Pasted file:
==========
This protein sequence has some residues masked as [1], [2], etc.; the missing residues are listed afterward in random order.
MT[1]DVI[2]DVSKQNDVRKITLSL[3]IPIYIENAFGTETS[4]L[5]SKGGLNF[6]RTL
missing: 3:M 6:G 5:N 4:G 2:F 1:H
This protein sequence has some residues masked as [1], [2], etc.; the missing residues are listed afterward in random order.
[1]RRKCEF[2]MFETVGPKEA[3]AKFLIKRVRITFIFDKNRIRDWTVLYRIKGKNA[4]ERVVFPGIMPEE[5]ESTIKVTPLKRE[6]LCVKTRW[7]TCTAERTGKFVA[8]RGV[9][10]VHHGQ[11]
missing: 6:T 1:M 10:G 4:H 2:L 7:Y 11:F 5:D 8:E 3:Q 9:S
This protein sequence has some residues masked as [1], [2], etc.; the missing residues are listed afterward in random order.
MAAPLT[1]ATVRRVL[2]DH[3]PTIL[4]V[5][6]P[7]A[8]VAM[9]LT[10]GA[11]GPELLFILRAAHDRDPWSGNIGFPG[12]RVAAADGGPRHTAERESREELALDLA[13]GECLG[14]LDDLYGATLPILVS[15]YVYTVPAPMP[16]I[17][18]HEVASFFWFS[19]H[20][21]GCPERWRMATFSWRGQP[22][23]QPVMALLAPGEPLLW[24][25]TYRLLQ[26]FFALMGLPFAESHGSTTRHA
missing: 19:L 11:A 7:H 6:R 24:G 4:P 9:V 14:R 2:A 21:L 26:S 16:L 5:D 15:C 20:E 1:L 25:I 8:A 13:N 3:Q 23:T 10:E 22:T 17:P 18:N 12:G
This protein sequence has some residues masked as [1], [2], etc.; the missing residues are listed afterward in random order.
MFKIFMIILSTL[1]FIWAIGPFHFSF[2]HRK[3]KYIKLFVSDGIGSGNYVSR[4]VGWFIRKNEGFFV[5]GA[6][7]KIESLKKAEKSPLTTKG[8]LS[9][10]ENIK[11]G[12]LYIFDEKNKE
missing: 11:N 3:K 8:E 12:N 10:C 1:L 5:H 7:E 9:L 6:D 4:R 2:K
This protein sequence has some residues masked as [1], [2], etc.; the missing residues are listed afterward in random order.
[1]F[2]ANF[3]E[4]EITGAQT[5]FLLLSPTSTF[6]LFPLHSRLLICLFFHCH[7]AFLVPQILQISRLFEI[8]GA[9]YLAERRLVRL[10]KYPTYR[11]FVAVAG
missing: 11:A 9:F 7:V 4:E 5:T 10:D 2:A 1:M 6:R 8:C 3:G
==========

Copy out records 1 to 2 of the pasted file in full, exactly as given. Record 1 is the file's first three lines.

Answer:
This protein sequence has some residues masked as [1], [2], etc.; the missing residues are listed afterward in random order.
MT[1]DVI[2]DVSKQNDVRKITLSL[3]IPIYIENAFGTETS[4]L[5]SKGGLNF[6]RTL
missing: 3:M 6:G 5:N 4:G 2:F 1:H
This protein sequence has some residues masked as [1], [2], etc.; the missing residues are listed afterward in random order.
[1]RRKCEF[2]MFETVGPKEA[3]AKFLIKRVRITFIFDKNRIRDWTVLYRIKGKNA[4]ERVVFPGIMPEE[5]ESTIKVTPLKRE[6]LCVKTRW[7]TCTAERTGKFVA[8]RGV[9][10]VHHGQ[11]
missing: 6:T 1:M 10:G 4:H 2:L 7:Y 11:F 5:D 8:E 3:Q 9:S